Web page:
2. Check the position of the welding torch and the workpiece to ensure efficient extraction at the arc.
Welding does not always take place in the optimum welding position. Welding often takes place in forced positions, i.e. physically unfavorable positions for the welder, such as overhead welding. In this case, the welder does not have the ideal position in relation to his workpiece. This is not just more physically demanding. It also results in a problem with welding fume extraction, since the column of fumes - the welding emissions - always rises upward during welding and fans out there.
This is because welding creates heat and warm air always rises to the top.
If you want to weld properly with your extraction torch, produce good welding seams and capture the welding smoke efficiently, the torch should always be held into the column of smoke, i.e. into the rising air. In the case of a flat position (welding position PA) and slightly piercing welding, this is ideal, as the torch is moved along the seam in front of you and thus pushed directly into the column of smoke. In this way, 95% of the fumes and even beyond can be captured. It looks just as good in the torch positions neutral and slightly dragging in PA.
Depending on the welding position, the welding fumes can also be drawn directly away from the torch and only part of the harmful welding fumes can be captured.
Therefore, if possible, always change the welding torch position to a position in which the extraction nozzle is in the direction of the emissions that are drawn upward, as far as this is possible or permissible for manufacturing reasons, and adjust the position of the welding fixture if necessary.
The figure below shows the influence of different angles of attack of the extraction torch to the workpiece as well as the welding direction on the fume extraction performance:
3. Check and regulate the optimum extraction power on the welding torch.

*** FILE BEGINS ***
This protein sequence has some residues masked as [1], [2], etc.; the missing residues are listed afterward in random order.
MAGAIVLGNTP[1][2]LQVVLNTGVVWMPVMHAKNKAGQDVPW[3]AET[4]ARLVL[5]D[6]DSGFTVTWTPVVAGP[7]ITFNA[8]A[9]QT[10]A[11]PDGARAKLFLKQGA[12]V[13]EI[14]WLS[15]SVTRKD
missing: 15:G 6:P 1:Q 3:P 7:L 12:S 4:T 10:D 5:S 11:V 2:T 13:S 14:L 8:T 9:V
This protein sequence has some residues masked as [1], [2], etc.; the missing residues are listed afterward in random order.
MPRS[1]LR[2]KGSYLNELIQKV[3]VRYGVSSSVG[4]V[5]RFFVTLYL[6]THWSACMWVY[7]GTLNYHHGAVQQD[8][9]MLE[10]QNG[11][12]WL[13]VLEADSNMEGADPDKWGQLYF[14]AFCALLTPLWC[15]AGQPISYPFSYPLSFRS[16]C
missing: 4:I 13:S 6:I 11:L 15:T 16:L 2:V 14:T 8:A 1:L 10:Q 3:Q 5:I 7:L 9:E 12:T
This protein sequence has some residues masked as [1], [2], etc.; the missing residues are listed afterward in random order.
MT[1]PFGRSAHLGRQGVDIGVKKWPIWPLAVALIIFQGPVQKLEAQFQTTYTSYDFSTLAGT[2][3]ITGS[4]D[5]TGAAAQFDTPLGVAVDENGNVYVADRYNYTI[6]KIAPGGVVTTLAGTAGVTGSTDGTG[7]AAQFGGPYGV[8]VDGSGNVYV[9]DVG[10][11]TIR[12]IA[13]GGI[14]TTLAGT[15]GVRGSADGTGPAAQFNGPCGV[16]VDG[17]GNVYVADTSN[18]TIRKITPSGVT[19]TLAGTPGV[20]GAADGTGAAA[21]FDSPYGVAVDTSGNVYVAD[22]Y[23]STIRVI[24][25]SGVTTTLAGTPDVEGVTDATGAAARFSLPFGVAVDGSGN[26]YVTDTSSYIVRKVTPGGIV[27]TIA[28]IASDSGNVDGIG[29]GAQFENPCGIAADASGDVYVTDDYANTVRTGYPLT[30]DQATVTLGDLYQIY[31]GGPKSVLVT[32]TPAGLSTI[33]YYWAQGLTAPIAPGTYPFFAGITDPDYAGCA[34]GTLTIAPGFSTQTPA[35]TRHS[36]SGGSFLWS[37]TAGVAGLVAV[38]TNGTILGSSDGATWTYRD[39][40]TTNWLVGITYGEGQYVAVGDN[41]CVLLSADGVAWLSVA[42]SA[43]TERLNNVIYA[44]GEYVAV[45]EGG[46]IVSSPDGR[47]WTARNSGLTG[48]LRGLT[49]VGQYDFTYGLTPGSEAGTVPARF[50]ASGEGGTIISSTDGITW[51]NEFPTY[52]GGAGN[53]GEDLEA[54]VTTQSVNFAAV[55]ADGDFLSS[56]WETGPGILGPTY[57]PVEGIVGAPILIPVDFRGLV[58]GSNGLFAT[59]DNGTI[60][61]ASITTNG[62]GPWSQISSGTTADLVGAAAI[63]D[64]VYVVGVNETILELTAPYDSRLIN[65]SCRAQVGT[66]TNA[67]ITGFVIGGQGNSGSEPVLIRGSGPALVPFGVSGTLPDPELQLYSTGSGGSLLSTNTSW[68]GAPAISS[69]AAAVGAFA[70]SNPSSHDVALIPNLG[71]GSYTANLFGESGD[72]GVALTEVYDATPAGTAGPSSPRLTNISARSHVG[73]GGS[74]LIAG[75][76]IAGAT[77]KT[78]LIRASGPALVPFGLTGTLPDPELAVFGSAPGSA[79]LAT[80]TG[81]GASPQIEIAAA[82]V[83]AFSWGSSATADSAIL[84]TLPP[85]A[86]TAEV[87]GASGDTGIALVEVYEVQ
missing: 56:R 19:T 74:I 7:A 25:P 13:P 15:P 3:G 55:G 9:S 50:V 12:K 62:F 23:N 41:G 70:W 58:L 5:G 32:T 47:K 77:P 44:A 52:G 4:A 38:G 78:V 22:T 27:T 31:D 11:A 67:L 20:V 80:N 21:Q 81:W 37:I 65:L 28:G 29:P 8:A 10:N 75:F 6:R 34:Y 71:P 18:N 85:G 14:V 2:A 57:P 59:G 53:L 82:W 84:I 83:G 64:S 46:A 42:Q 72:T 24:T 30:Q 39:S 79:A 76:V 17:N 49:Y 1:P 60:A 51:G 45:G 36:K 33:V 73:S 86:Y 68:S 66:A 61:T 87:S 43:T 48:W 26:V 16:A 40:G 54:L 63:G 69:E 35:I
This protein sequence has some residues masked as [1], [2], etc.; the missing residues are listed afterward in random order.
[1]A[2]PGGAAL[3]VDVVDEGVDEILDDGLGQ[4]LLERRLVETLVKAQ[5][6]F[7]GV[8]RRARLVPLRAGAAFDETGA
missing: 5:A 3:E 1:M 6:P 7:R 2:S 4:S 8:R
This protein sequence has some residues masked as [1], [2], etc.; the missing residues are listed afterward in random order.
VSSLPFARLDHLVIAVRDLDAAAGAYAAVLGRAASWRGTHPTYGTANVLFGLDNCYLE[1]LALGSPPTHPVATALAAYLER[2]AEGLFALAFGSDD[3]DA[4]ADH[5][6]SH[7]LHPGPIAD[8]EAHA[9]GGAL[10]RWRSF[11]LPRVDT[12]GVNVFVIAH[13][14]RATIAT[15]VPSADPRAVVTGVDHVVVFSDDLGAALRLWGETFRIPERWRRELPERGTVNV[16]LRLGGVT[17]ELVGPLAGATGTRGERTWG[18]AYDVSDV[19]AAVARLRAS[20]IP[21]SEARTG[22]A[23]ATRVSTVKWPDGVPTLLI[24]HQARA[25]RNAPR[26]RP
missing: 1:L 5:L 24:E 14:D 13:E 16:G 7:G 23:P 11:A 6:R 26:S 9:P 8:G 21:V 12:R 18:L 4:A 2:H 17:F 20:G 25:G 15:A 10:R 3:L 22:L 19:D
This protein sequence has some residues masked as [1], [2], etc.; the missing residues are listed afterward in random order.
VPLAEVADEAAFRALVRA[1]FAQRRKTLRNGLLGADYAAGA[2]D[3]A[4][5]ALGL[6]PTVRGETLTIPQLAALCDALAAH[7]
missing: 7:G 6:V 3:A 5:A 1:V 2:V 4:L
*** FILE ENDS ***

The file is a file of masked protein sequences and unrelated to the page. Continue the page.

During welding, shielding gas is used to displace the atmospheric air and thus protect the welding seam from oxidation by the oxygen and other gases in the ambient air. The shielding gas bell is placed around the welding process and must not be extracted when welding fumes are captured. Extracting the shielding gas can cause pores or oxidation on the welding seams - a quality problem!
Maximum welding fume extraction is therefore often not effective, because the quality of the welding seams must be guaranteed at all times. If the welding fumes are completely removed, but a large part of the shielding gas is also extracted, the welding seams can oxidize and turn black, and pores are formed. It is therefore important to check and regulate the extraction power on the welding torch itself.
If the shielding gas bell is affected by the fume extraction during the welding process, reduce the negative pressure with the regulator on the welding torch and/or on the extraction device. Many fume extraction torches have a module in the handle called an „air supply slider“ that can be used to regulate the extraction rate by reducing the negative pressure. In addition, there are also extraction devices where the extraction power can be varied directly on the device. However, reacting quickly by regulating the supply air at the extraction torch is the best and most flexible method!
The aim is always a good mixture of effective fume extraction - and thus protection of the welder from damage to his health - and at the same time good welding results due to sufficient shielding gas coverage during the welding process.
Again, if the welding results are not good, the other application tips should also be checked and, if necessary, a change should be made to a different gas nozzle or a different type of torch where the extraction is located further back and thus has less influence on the arc because the process is more visible.
Do you have any further questions on how to weld properly with extraction torches? We will be happy to help you!
You can also find everything about fume extraction in our eBook: